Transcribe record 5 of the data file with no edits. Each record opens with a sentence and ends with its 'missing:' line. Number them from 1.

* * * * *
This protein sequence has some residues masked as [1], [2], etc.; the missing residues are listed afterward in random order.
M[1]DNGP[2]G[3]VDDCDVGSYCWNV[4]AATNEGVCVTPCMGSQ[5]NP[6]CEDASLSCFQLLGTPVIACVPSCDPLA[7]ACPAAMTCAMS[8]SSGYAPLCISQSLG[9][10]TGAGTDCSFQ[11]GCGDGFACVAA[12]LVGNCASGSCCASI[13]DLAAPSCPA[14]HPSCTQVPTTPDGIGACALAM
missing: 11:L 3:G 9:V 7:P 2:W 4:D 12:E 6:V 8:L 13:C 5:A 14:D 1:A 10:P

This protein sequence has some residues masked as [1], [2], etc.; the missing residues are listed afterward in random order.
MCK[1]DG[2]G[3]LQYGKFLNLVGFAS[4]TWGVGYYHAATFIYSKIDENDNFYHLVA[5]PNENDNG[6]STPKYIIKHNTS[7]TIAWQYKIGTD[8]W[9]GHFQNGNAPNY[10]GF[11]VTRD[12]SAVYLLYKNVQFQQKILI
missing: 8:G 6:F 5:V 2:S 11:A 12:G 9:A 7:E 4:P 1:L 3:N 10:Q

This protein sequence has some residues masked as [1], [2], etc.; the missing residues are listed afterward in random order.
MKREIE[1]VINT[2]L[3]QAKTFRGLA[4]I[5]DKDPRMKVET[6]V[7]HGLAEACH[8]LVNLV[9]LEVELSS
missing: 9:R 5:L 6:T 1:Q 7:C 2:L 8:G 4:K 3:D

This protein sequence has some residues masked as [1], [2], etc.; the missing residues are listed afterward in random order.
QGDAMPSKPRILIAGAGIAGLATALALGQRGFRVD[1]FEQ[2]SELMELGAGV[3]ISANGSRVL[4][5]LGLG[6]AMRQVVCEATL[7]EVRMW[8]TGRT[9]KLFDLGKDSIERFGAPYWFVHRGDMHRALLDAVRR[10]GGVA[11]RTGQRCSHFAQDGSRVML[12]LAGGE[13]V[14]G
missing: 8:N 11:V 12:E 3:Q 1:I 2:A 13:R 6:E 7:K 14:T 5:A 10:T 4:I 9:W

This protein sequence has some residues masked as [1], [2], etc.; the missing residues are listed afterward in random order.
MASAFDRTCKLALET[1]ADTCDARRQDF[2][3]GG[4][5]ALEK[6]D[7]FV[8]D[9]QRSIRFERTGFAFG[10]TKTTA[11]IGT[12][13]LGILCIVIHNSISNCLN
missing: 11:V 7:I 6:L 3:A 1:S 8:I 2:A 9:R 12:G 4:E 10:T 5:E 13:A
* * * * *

This protein sequence has some residues masked as [1], [2], etc.; the missing residues are listed afterward in random order.
MASAFDRTCKLALET[1]ADTCDARRQDF[2][3]GG[4][5]ALEK[6]D[7]FV[8]D[9]QRSIRFERTGFAFG[10]TKTTA[11]IGT[12][13]LGILCIVIHNSISNCLN
missing: 11:V 7:I 6:L 3:A 1:S 8:I 2:A 9:R 12:G 4:E 10:T 5:E 13:A